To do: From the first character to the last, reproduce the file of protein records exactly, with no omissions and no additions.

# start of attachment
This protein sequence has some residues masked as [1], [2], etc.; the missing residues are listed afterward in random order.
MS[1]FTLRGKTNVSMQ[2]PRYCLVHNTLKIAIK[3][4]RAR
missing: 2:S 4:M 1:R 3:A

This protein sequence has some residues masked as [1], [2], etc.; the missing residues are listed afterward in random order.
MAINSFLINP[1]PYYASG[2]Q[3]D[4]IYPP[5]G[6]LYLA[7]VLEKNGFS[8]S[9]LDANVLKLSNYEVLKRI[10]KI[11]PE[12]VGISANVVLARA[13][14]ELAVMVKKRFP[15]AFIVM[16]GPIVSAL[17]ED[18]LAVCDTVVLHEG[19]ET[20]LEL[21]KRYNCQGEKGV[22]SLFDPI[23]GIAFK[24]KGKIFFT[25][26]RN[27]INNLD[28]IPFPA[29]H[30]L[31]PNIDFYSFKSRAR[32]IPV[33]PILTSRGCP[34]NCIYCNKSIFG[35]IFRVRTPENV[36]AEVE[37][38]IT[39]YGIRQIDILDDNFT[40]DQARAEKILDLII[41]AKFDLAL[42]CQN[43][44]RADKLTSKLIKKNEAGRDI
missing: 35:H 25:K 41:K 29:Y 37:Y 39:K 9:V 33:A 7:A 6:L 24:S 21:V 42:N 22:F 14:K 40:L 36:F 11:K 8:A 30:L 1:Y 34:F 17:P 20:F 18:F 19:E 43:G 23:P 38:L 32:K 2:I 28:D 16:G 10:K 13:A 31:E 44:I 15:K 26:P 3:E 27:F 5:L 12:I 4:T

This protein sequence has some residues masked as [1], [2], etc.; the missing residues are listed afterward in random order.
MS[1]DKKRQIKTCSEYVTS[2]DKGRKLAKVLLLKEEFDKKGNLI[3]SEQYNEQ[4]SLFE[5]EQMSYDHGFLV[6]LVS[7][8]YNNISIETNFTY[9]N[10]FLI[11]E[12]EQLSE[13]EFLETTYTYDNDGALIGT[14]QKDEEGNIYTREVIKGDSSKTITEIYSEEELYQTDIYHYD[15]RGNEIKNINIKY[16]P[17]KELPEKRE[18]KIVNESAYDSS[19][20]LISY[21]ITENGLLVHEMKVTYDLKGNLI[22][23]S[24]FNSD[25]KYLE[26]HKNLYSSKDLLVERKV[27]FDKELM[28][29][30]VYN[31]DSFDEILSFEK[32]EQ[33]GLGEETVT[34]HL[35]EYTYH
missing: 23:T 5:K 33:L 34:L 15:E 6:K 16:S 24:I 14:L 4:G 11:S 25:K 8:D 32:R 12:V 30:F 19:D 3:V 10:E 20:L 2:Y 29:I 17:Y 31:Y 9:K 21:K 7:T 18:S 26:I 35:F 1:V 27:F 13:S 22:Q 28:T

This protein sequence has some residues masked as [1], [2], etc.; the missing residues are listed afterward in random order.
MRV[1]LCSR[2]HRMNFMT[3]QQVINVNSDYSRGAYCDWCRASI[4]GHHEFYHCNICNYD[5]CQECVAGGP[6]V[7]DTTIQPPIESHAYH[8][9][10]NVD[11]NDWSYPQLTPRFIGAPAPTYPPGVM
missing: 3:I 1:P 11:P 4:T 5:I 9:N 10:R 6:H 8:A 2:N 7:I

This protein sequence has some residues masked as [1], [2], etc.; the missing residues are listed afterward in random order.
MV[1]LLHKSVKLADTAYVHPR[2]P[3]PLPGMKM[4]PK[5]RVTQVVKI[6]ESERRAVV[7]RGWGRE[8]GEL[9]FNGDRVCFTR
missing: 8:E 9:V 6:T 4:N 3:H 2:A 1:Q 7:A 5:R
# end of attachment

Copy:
This protein sequence has some residues masked as [1], [2], etc.; the missing residues are listed afterward in random order.
MS[1]FTLRGKTNVSMQ[2]PRYCLVHNTLKIAIK[3][4]RAR
missing: 2:S 4:M 1:R 3:A

This protein sequence has some residues masked as [1], [2], etc.; the missing residues are listed afterward in random order.
MAINSFLINP[1]PYYASG[2]Q[3]D[4]IYPP[5]G[6]LYLA[7]VLEKNGFS[8]S[9]LDANVLKLSNYEVLKRI[10]KI[11]PE[12]VGISANVVLARA[13][14]ELAVMVKKRFP[15]AFIVM[16]GPIVSAL[17]ED[18]LAVCDTVVLHEG[19]ET[20]LEL[21]KRYNCQGEKGV[22]SLFDPI[23]GIAFK[24]KGKIFFT[25][26]RN[27]INNLD[28]IPFPA[29]H[30]L[31]PNIDFYSFKSRAR[32]IPV[33]PILTSRGCP[34]NCIYCNKSIFG[35]IFRVRTPENV[36]AEVE[37][38]IT[39]YGIRQIDILDDNFT[40]DQARAEKILDLII[41]AKFDLAL[42]CQN[43][44]RADKLTSKLIKKNEAGRDI
missing: 35:H 25:K 41:K 29:Y 37:Y 39:K 9:V 33:A 7:A 6:L 24:S 21:V 42:N 22:F 14:K 40:L 36:F 11:K 8:A 30:L 1:Y 34:F 17:P 20:F 18:F 19:E 43:G 23:P 38:L 32:K 2:I 28:D 16:G 10:K 13:A 31:E 44:I 15:K 26:P 3:E 27:F 5:L 12:I 4:T

This protein sequence has some residues masked as [1], [2], etc.; the missing residues are listed afterward in random order.
MS[1]DKKRQIKTCSEYVTS[2]DKGRKLAKVLLLKEEFDKKGNLI[3]SEQYNEQ[4]SLFE[5]EQMSYDHGFLV[6]LVS[7][8]YNNISIETNFTY[9]N[10]FLI[11]E[12]EQLSE[13]EFLETTYTYDNDGALIGT[14]QKDEEGNIYTREVIKGDSSKTITEIYSEEELYQTDIYHYD[15]RGNEIKNINIKY[16]P[17]KELPEKRE[18]KIVNESAYDSS[19][20]LISY[21]ITENGLLVHEMKVTYDLKGNLI[22][23]S[24]FNSD[25]KYLE[26]HKNLYSSKDLLVERKV[27]FDKELM[28][29][30]VYN[31]DSFDEILSFEK[32]EQ[33]GLGEETVT[34]HL[35]EYTYH
missing: 23:T 5:K 33:L 34:L 15:E 6:K 16:S 24:I 14:L 4:G 11:S 25:K 8:D 32:R 12:V 30:F 19:D 3:V 10:E 20:L 2:Y 29:I 17:Y 31:Y 9:K 21:K 7:T 18:S 26:I 35:F 1:V 27:F 13:S 22:Q 28:T

This protein sequence has some residues masked as [1], [2], etc.; the missing residues are listed afterward in random order.
MRV[1]LCSR[2]HRMNFMT[3]QQVINVNSDYSRGAYCDWCRASI[4]GHHEFYHCNICNYD[5]CQECVAGGP[6]V[7]DTTIQPPIESHAYH[8][9][10]NVD[11]NDWSYPQLTPRFIGAPAPTYPPGVM
missing: 3:I 1:P 11:P 4:T 5:I 9:N 10:R 6:H 8:A 2:N 7:I

This protein sequence has some residues masked as [1], [2], etc.; the missing residues are listed afterward in random order.
MV[1]LLHKSVKLADTAYVHPR[2]P[3]PLPGMKM[4]PK[5]RVTQVVKI[6]ESERRAVV[7]RGWGRE[8]GEL[9]FNGDRVCFTR
missing: 8:E 9:V 6:T 4:N 3:H 2:A 1:Q 7:A 5:R